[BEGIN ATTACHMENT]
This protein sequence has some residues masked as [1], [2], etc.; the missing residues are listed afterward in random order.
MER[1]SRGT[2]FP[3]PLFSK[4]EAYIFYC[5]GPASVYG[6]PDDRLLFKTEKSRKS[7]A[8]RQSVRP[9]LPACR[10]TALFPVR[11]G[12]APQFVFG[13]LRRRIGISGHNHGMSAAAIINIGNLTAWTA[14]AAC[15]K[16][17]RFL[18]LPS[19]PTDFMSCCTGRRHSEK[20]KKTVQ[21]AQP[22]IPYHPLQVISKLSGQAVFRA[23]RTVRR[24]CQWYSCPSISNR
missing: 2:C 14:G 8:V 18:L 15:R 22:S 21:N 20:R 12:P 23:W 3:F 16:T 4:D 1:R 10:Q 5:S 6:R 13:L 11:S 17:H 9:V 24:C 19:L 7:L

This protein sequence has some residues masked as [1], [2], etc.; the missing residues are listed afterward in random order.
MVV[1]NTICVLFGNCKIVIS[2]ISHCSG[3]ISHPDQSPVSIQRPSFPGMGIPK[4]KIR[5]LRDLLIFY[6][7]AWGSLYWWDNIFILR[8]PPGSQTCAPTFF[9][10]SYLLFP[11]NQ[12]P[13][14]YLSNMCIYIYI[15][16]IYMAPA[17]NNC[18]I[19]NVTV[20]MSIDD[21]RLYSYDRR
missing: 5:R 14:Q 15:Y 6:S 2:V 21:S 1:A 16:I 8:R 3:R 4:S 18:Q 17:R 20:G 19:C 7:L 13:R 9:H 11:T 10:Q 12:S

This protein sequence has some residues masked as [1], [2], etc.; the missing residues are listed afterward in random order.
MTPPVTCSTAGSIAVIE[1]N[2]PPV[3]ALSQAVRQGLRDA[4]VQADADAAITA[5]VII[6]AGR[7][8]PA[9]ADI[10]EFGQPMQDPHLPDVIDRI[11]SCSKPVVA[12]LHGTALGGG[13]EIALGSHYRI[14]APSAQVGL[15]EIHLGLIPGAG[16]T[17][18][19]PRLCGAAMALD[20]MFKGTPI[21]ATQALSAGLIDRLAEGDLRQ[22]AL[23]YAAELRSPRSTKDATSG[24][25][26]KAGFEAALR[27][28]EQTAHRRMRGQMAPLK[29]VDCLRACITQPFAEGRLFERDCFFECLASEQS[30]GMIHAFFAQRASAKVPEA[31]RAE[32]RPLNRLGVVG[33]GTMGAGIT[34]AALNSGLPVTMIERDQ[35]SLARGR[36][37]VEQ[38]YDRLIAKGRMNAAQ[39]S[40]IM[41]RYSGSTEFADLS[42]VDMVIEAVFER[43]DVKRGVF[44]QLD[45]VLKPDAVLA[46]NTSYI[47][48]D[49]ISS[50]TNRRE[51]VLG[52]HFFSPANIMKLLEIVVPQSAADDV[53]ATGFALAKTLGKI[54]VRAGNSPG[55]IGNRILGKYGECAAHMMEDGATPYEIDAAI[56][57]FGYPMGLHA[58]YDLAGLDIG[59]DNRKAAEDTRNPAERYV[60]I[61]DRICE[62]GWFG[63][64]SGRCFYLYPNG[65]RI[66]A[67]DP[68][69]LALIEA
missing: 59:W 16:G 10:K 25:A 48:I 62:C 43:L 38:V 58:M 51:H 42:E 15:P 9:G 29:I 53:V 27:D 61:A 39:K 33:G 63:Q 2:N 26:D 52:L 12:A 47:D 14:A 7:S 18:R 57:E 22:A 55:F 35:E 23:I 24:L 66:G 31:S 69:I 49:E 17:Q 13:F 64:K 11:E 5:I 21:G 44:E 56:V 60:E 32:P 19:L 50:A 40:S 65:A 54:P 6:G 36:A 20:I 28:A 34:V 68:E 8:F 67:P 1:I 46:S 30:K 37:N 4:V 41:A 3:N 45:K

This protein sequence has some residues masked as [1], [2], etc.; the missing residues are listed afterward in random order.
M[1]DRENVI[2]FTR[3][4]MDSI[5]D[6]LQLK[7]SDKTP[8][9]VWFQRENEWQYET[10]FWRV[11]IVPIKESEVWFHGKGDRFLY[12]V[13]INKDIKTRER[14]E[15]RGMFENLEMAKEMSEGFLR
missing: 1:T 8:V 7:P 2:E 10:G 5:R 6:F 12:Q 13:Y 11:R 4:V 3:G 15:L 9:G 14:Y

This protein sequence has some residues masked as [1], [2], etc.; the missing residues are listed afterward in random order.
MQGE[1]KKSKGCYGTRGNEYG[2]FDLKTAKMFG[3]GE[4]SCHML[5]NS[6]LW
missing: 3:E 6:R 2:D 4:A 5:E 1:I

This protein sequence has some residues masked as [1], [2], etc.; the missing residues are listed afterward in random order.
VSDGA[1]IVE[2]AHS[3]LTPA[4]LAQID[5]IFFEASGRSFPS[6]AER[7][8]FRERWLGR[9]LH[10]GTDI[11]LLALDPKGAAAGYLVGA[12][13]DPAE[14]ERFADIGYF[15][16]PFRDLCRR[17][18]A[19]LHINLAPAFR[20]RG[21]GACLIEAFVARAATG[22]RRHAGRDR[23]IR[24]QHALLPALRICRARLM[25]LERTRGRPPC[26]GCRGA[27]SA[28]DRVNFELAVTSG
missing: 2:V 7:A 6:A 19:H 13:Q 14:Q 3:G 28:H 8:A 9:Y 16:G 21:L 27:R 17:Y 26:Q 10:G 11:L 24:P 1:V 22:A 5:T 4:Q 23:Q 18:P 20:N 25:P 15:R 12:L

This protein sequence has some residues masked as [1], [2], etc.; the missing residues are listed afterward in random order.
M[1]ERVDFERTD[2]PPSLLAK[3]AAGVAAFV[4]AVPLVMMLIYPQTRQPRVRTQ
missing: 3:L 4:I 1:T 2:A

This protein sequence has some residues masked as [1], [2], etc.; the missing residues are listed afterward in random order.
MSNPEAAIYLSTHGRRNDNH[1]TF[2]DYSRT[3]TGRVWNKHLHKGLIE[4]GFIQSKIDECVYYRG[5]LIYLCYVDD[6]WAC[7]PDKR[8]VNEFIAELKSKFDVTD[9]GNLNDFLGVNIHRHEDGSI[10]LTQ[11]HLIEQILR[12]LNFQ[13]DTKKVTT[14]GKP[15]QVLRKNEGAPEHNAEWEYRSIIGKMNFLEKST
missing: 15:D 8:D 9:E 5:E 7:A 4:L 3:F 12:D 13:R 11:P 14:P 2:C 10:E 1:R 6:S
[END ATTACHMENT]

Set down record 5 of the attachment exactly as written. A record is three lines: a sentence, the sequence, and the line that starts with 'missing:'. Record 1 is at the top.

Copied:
This protein sequence has some residues masked as [1], [2], etc.; the missing residues are listed afterward in random order.
MQGE[1]KKSKGCYGTRGNEYG[2]FDLKTAKMFG[3]GE[4]SCHML[5]NS[6]LW
missing: 3:E 6:R 2:D 4:A 5:E 1:I